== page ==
Sierra Leonean rebel fighters were trained in Liberia but not with assistance from Charles Taylor, a defense witness for the former Liberian president told the Special Court for Sierra Leone today in The Hague.
Mr. Taylor’s seventh defense witness, John Vincent, told the court today that he was part of the original fighters trained as members of the Revolutionary United Front (RUF) in Liberia before the group attacked Sierra Leone in March 1991. Prosecutors have alleged that RUF rebels were trained at Camp Nama military training base in Liberia, with assistance from Mr. Taylor, whose National Patriotic Front of Liberia (NPFL) rebel group had already waged a war in Liberia in 1989. Witnesses have testified to RUF fighters undergoing training at Camp Nama under instructions from commanders belonging to Mr. Taylor’s NPFL. The former president has denied helping in training RUF rebels in Liberia, telling the judges during his testimony as a witness in his own defense that he had no knowledge of RUF rebels being trained at Camp Nama.
Today, Mr. Vincent, testifying in defense of Mr. Taylor told the court that he was part of the RUF fighters who underwent training at Camp Nama but that such training was not done with assistance from Mr. Taylor. He told the court that RUF leader Foday Sankoh and some other people gave them military training at a particular section in Camp Nama called “Crab Hole.” Under direct-examination from Mr. Taylor’s defense counsel, Morris Anyah, the witness said that while they underwent training at Camp Nama, they never saw Mr. Taylor there, nor did they hear of him helping the RUF.
“During the entire period of time you were at Crab Hole, did you ever see Charles Taylor there?” Mr. Anyah asked the witness today.
“No, I did not even know him, not a day,” the witness responded.
“During the time you were at Crab Hole, did you ever hear the name Charles Taylor mentioned?” Mr. Anyah asked again.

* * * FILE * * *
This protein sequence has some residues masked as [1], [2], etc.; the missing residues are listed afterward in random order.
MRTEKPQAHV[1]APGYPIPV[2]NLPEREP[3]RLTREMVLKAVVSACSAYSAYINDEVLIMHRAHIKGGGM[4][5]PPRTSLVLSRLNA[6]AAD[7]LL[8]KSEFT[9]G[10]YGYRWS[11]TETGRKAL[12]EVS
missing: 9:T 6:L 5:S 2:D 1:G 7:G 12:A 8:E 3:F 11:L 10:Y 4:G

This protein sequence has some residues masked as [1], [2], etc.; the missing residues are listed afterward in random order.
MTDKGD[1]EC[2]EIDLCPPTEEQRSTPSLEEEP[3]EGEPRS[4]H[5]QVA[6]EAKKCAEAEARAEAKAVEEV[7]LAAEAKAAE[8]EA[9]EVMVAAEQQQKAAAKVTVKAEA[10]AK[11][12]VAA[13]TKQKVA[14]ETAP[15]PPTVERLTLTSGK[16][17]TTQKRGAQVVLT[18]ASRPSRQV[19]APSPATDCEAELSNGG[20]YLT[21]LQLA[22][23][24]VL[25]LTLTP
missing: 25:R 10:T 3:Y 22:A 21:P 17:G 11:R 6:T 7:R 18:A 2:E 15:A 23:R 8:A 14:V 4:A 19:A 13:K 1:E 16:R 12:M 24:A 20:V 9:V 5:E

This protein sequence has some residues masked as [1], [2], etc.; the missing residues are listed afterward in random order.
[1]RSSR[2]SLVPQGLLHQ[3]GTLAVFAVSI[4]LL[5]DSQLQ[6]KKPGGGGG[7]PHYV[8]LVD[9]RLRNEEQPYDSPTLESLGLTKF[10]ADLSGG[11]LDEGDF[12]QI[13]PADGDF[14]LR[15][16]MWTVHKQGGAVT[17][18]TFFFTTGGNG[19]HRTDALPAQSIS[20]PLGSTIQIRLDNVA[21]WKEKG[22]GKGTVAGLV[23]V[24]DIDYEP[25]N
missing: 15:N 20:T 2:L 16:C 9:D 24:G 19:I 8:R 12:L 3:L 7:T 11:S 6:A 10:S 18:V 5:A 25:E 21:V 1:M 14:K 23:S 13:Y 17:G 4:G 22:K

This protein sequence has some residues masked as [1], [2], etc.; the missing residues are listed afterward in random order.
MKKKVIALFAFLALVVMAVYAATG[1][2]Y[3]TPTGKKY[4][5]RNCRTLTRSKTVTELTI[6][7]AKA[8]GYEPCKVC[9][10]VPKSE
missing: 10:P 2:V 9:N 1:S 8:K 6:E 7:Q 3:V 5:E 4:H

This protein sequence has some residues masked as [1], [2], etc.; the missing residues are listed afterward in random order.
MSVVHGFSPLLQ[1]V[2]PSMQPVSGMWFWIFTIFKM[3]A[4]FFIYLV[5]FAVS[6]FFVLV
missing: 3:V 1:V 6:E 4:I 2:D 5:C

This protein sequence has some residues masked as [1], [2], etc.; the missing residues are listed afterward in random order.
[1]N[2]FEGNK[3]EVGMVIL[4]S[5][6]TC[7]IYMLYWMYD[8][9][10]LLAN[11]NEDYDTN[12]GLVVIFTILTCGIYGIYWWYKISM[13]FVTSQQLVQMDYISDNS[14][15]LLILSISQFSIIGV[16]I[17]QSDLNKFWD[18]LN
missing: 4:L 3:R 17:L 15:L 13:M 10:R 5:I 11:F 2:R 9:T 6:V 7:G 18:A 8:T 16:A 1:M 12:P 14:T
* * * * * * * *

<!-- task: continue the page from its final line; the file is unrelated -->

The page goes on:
“At the time Bong Mines was captured, that was the first time I started hearing about the name Charles Taylor, and throughout Liberia at that time now, we used to hear the name, but there was nothing that was made mention of about Charles Taylor at Crab Hole, no,” the witness explained.
The witness further said that during his entire time at Crab Hole, he never heard of Mr. Taylor visiting Camp Nama. The witness said when the RUF invaded Sierra Leone, he was appointed as the Training Commandant for the entire rebel group.
Also in his testimony today, the witness refuted claims by prosecutors that the RUF recruited and used children for combat purposes during Sierra Leone’s civil conflict. Witnesses have testified to the use of child soldiers in both the RUF and the NPFL, and prosecutors have asserted that Mr. Taylor encouraged the use of children for combat purposes in both rebel groups. One of the charges in the indictment against Mr. Taylor is the recruitment and use of child soldiers in the RUF. Today, while maintaining that the NPFL had no relationship with the RUF, the witness, Mr. Vincent, told the court that the RUF did indeed train children under the age of 17 years at Camp Nama in Liberia but added that such training was not for the purpose of being used for combat.
“What I mean here is that if I am here alone, maybe one of my family members has escaped and am going for training and I have my younger brother, I can’t leave him behind, he will be with me, we’ll train, and when am going for my assignment, he’ll stay at home. That was why those young ones were trained, for their own safety as well so in case of any danger, they’ll be able to get to their people but we were not using them as fighters,” the witness explained.
Mr. Vincent also refuted claims that RUF rebels amputated the arms and limbs of civilians in Sierra Leone. He explained that amputations in Sierra Leone were started by the Armed Forces Revolutionary Council (AFRC), a group of soldiers in the Sierra Leone army who overthrew the democratically elected government of Sierra Leone in May 1997. The AFRC teamed up with the RUF to establish a government in Sierra Leone but were forcefully removed from power by West African peacekeepers in 1998. According to the witness, a female member of the AFRC, popularly known to date as “Adama cut-hand”, started the amputation of civilians in Sierra Leone. The RUF, he said, did not get involved in amputations.
Mr. Vincent’s testimony continues tomorrow.